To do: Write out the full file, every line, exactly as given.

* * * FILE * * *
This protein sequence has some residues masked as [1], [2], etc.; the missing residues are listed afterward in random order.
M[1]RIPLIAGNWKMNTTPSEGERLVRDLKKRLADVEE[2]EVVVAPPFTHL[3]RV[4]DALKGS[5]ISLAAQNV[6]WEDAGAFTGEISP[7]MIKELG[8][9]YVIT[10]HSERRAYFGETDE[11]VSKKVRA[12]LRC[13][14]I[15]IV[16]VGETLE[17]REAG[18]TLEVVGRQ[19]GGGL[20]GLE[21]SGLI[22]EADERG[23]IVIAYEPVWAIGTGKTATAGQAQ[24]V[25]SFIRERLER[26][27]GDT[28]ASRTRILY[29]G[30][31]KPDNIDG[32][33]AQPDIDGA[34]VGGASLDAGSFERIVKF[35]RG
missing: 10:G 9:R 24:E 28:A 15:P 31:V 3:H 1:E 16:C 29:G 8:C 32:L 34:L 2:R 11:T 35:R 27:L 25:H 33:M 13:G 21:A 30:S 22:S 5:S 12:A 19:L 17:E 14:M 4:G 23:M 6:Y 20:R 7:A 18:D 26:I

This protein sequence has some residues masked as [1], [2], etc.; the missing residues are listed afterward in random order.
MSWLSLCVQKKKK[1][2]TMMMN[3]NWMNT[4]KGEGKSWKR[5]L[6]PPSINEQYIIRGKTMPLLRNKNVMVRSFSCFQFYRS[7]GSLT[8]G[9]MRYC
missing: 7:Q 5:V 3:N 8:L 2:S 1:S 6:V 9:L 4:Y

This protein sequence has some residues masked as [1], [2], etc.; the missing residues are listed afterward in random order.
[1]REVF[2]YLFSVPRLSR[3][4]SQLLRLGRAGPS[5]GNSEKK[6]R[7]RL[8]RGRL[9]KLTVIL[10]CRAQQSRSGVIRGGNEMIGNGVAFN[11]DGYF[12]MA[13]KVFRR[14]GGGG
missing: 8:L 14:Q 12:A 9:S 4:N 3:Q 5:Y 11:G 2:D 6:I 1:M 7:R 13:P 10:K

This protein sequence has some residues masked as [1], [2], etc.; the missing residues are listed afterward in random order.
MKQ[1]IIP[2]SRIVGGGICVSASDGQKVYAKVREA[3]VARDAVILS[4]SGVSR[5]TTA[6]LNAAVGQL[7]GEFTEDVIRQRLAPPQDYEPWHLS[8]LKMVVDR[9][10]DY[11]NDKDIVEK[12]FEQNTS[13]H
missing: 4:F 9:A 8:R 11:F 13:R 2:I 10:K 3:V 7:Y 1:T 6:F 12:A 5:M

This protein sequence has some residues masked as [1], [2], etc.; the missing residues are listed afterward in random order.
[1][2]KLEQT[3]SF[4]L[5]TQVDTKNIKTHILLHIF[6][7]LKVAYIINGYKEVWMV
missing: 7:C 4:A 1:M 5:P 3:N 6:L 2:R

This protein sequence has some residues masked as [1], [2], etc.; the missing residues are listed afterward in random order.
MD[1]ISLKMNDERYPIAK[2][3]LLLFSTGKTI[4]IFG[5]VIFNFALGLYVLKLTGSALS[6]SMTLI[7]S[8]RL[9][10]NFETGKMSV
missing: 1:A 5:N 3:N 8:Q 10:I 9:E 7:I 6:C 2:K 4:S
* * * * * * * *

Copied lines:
This protein sequence has some residues masked as [1], [2], etc.; the missing residues are listed afterward in random order.
M[1]RIPLIAGNWKMNTTPSEGERLVRDLKKRLADVEE[2]EVVVAPPFTHL[3]RV[4]DALKGS[5]ISLAAQNV[6]WEDAGAFTGEISP[7]MIKELG[8][9]YVIT[10]HSERRAYFGETDE[11]VSKKVRA[12]LRC[13][14]I[15]IV[16]VGETLE[17]REAG[18]TLEVVGRQ[19]GGGL[20]GLE[21]SGLI[22]EADERG[23]IVIAYEPVWAIGTGKTATAGQAQ[24]V[25]SFIRERLER[26][27]GDT[28]ASRTRILY[29]G[30][31]KPDNIDG[32][33]AQPDIDGA[34]VGGASLDAGSFERIVKF[35]RG
missing: 10:G 9:R 24:E 28:A 15:P 31:V 3:H 1:E 16:C 29:G 8:C 32:L 34:L 2:R 11:T 35:R 27:L 25:H 33:M 13:G 21:A 30:S 22:S 5:S 12:A 19:L 17:E 14:M 4:G 23:M 6:Y 20:R 7:A 18:D 26:I

This protein sequence has some residues masked as [1], [2], etc.; the missing residues are listed afterward in random order.
MSWLSLCVQKKKK[1][2]TMMMN[3]NWMNT[4]KGEGKSWKR[5]L[6]PPSINEQYIIRGKTMPLLRNKNVMVRSFSCFQFYRS[7]GSLT[8]G[9]MRYC
missing: 7:Q 5:V 3:N 8:L 2:S 1:S 6:V 9:L 4:Y

This protein sequence has some residues masked as [1], [2], etc.; the missing residues are listed afterward in random order.
[1]REVF[2]YLFSVPRLSR[3][4]SQLLRLGRAGPS[5]GNSEKK[6]R[7]RL[8]RGRL[9]KLTVIL[10]CRAQQSRSGVIRGGNEMIGNGVAFN[11]DGYF[12]MA[13]KVFRR[14]GGGG
missing: 8:L 14:Q 12:A 9:S 4:N 3:Q 5:Y 11:G 2:D 6:I 1:M 7:R 13:P 10:K

This protein sequence has some residues masked as [1], [2], etc.; the missing residues are listed afterward in random order.
MKQ[1]IIP[2]SRIVGGGICVSASDGQKVYAKVREA[3]VARDAVILS[4]SGVSR[5]TTA[6]LNAAVGQL[7]GEFTEDVIRQRLAPPQDYEPWHLS[8]LKMVVDR[9][10]DY[11]NDKDIVEK[12]FEQNTS[13]H
missing: 4:F 9:A 8:R 11:F 13:R 2:I 10:K 3:V 7:Y 1:T 6:F 12:A 5:M

This protein sequence has some residues masked as [1], [2], etc.; the missing residues are listed afterward in random order.
[1][2]KLEQT[3]SF[4]L[5]TQVDTKNIKTHILLHIF[6][7]LKVAYIINGYKEVWMV
missing: 7:C 4:A 1:M 5:P 3:N 6:L 2:R

This protein sequence has some residues masked as [1], [2], etc.; the missing residues are listed afterward in random order.
MD[1]ISLKMNDERYPIAK[2][3]LLLFSTGKTI[4]IFG[5]VIFNFALGLYVLKLTGSALS[6]SMTLI[7]S[8]RL[9][10]NFETGKMSV
missing: 1:A 5:N 3:N 8:Q 10:I 9:E 7:I 6:C 2:K 4:S